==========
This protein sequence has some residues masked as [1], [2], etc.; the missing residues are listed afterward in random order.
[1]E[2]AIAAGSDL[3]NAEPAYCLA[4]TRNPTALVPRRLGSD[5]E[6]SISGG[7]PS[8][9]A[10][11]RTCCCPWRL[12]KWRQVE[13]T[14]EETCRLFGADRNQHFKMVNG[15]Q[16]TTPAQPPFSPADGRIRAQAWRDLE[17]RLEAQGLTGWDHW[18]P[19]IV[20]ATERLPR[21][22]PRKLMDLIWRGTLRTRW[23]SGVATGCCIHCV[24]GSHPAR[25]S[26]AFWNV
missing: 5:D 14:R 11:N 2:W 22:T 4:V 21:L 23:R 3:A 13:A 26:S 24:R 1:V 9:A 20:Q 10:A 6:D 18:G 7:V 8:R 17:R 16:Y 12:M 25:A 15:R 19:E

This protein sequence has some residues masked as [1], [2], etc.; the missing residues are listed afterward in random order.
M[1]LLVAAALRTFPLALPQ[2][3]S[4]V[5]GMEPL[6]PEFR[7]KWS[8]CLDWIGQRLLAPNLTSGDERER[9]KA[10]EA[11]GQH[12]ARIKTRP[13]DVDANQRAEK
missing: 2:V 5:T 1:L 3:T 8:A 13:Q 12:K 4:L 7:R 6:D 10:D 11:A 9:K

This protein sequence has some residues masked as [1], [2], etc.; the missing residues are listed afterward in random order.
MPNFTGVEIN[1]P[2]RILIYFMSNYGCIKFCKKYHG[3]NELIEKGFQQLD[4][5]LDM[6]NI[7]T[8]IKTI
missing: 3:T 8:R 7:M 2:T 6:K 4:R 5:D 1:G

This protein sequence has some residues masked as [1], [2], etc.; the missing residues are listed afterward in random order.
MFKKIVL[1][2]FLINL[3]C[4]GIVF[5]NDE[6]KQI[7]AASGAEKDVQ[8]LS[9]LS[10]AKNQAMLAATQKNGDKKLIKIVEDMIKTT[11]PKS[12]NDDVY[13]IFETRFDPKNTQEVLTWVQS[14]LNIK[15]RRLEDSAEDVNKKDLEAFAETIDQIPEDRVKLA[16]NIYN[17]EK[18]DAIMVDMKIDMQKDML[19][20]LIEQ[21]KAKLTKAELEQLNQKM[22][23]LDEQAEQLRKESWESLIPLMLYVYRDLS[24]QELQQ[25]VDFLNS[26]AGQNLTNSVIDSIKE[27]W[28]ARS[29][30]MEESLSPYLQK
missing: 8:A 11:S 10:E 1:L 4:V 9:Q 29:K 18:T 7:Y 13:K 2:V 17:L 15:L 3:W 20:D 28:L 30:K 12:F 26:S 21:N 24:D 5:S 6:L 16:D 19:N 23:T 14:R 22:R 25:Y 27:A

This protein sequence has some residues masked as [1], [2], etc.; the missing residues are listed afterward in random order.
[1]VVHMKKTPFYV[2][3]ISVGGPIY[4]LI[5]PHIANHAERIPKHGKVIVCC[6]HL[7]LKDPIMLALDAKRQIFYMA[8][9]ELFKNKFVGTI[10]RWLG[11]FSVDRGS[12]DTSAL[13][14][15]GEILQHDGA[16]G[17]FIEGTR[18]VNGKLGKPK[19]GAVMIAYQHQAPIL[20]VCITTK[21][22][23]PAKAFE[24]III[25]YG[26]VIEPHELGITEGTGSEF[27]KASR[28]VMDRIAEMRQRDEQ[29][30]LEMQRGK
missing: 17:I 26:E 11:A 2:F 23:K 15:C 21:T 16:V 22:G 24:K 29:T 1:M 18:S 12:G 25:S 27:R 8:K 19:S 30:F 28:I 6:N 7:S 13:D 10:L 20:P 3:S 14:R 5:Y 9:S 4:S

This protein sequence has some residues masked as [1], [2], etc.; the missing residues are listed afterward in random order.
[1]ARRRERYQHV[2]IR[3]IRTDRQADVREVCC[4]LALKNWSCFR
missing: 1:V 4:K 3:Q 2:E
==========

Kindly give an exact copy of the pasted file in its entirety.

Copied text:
This protein sequence has some residues masked as [1], [2], etc.; the missing residues are listed afterward in random order.
[1]E[2]AIAAGSDL[3]NAEPAYCLA[4]TRNPTALVPRRLGSD[5]E[6]SISGG[7]PS[8][9]A[10][11]RTCCCPWRL[12]KWRQVE[13]T[14]EETCRLFGADRNQHFKMVNG[15]Q[16]TTPAQPPFSPADGRIRAQAWRDLE[17]RLEAQGLTGWDHW[18]P[19]IV[20]ATERLPR[21][22]PRKLMDLIWRGTLRTRW[23]SGVATGCCIHCV[24]GSHPAR[25]S[26]AFWNV
missing: 5:D 14:R 11:N 2:W 22:T 4:V 21:L 23:R 3:A 13:A 26:S 24:R 1:V 9:A 20:Q 10:A 6:D 18:G 7:V 8:R 17:R 16:Y 12:M 25:A 15:R 19:E

This protein sequence has some residues masked as [1], [2], etc.; the missing residues are listed afterward in random order.
M[1]LLVAAALRTFPLALPQ[2][3]S[4]V[5]GMEPL[6]PEFR[7]KWS[8]CLDWIGQRLLAPNLTSGDERER[9]KA[10]EA[11]GQH[12]ARIKTRP[13]DVDANQRAEK
missing: 2:V 5:T 1:L 3:T 8:A 13:Q 12:K 4:L 7:R 6:D 10:D 11:A 9:K

This protein sequence has some residues masked as [1], [2], etc.; the missing residues are listed afterward in random order.
MPNFTGVEIN[1]P[2]RILIYFMSNYGCIKFCKKYHG[3]NELIEKGFQQLD[4][5]LDM[6]NI[7]T[8]IKTI
missing: 3:T 8:R 7:M 2:T 6:K 4:R 5:D 1:G

This protein sequence has some residues masked as [1], [2], etc.; the missing residues are listed afterward in random order.
MFKKIVL[1][2]FLINL[3]C[4]GIVF[5]NDE[6]KQI[7]AASGAEKDVQ[8]LS[9]LS[10]AKNQAMLAATQKNGDKKLIKIVEDMIKTT[11]PKS[12]NDDVY[13]IFETRFDPKNTQEVLTWVQS[14]LNIK[15]RRLEDSAEDVNKKDLEAFAETIDQIPEDRVKLA[16]NIYN[17]EK[18]DAIMVDMKIDMQKDML[19][20]LIEQ[21]KAKLTKAELEQLNQKM[22][23]LDEQAEQLRKESWESLIPLMLYVYRDLS[24]QELQQ[25]VDFLNS[26]AGQNLTNSVIDSIKE[27]W[28]ARS[29][30]MEESLSPYLQK
missing: 8:A 11:S 10:E 1:L 4:V 9:Q 29:K 18:T 7:Y 13:K 2:V 17:L 15:L 3:W 20:D 28:L 30:K 12:F 26:S 21:N 24:D 5:S 6:L 16:D 19:N 23:T 14:R 22:R 25:Y 27:A

This protein sequence has some residues masked as [1], [2], etc.; the missing residues are listed afterward in random order.
[1]VVHMKKTPFYV[2][3]ISVGGPIY[4]LI[5]PHIANHAERIPKHGKVIVCC[6]HL[7]LKDPIMLALDAKRQIFYMA[8][9]ELFKNKFVGTI[10]RWLG[11]FSVDRGS[12]DTSAL[13][14][15]GEILQHDGA[16]G[17]FIEGTR[18]VNGKLGKPK[19]GAVMIAYQHQAPIL[20]VCITTK[21][22][23]PAKAFE[24]III[25]YG[26]VIEPHELGITEGTGSEF[27]KASR[28]VMDRIAEMRQRDEQ[29][30]LEMQRGK
missing: 17:I 26:E 11:A 2:F 23:K 15:C 21:T 16:V 22:G 24:K 29:T 1:M 18:S 12:G 25:S 27:R 8:K 19:S 30:F 28:I 6:N 7:S 13:D 10:L 20:P 3:S 14:R 5:Y 9:S 4:S

This protein sequence has some residues masked as [1], [2], etc.; the missing residues are listed afterward in random order.
[1]ARRRERYQHV[2]IR[3]IRTDRQADVREVCC[4]LALKNWSCFR
missing: 1:V 4:K 3:Q 2:E